Have you ever worried that your multipotentialite journey has stalled? What happens when you take the risk to follow your multipotentialite passions, but the only direction you seem to be headed is nowhere in particular? Can you accept your identity as a multipotentialite before you feel like you have anything to show for it?
These are the questions I tackled in a candid conversation with Puttyverse member Kay Glass. You are invited into an unflinchingly honest conversation about what can be a confusing and disheartening—but ultimately rewarding—process: coming to accept your multipotentialite self exactly as you are.
With a focus on spiritual consultation, writing, knitting, lending trauma support, baking, and blogging her journey, Kay lives by her handle name: @iamaprocess. No matter what her day job, Kay is on a mission to help others heal through getting clear about where they’ve been and getting excited about the journey that lies ahead.
In our conversation, Kay sheds light on her process of accepting her identity as a multipotentialite: What life was like before she found the concept of multipotentiality, what changed when she did, and what advice she has for multipotentialites who are still struggling to find their place in the world.
Life before the word “multipotentialite”
Trouble blending in
“For a long time, I used to blame who I was on my environment,” Kay said. Her family moved every 6-10 months, and she went to a new school every year. Kay had to “learn how to be a million different people in a million different places.” Like me, she felt misunderstood and “frustrated about trying to explain myself or the way I move through the world.” At each new school, Kay learned how to make herself appear smaller, slower, and less complicated so that others wouldn’t feel threatened by the number of interests, projects, and ideas constantly brewing in her mind.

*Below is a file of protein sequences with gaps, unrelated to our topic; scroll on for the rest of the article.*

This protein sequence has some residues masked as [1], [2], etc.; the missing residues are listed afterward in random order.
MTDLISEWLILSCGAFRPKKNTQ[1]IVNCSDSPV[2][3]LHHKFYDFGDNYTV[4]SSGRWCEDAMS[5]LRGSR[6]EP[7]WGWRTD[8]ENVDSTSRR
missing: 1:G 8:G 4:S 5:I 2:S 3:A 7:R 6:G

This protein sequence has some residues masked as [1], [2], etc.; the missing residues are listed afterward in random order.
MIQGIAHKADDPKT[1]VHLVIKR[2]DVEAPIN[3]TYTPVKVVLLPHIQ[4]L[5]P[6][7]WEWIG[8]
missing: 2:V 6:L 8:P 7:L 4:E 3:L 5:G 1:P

Mislabeled and misunderstood
Kay’s friends and family had many names to describe how she appeared to them: vagabond, “the granola,” and Jane of All Trades… “Or they would say: ‘She’s our free spirit – she’s a wild child. She’s our creative.” A classic multipotentialite, Kay was often mislabeled as impulsive. “All of these things that look impulsive to them have actually been in your brain, marinating, for like six months. And nothing’s impulsive! It has just been something that you haven’t talked about until you were ready.” It was frustrating when others didn’t see what Kay called “the backstory”—all the thinking, learning, and research that led to the next so-called impulsive action.
A series of unsatisfying jobs
Kay described working at a monotonous job, her “umpteenth job that I had left because it just didn’t feel right anymore.” Like many people, she had reached an ending point with that job during the COVID-19 pandemic. I describe these as my Mary Poppins moments: times when I realize that I’ve contributed in a unique and significant way, and it’s time for me to fly away to my next adventure. In these moments, I know I’ve given others the tools to continue the work I started if they wish, using my multipotentialite gifts.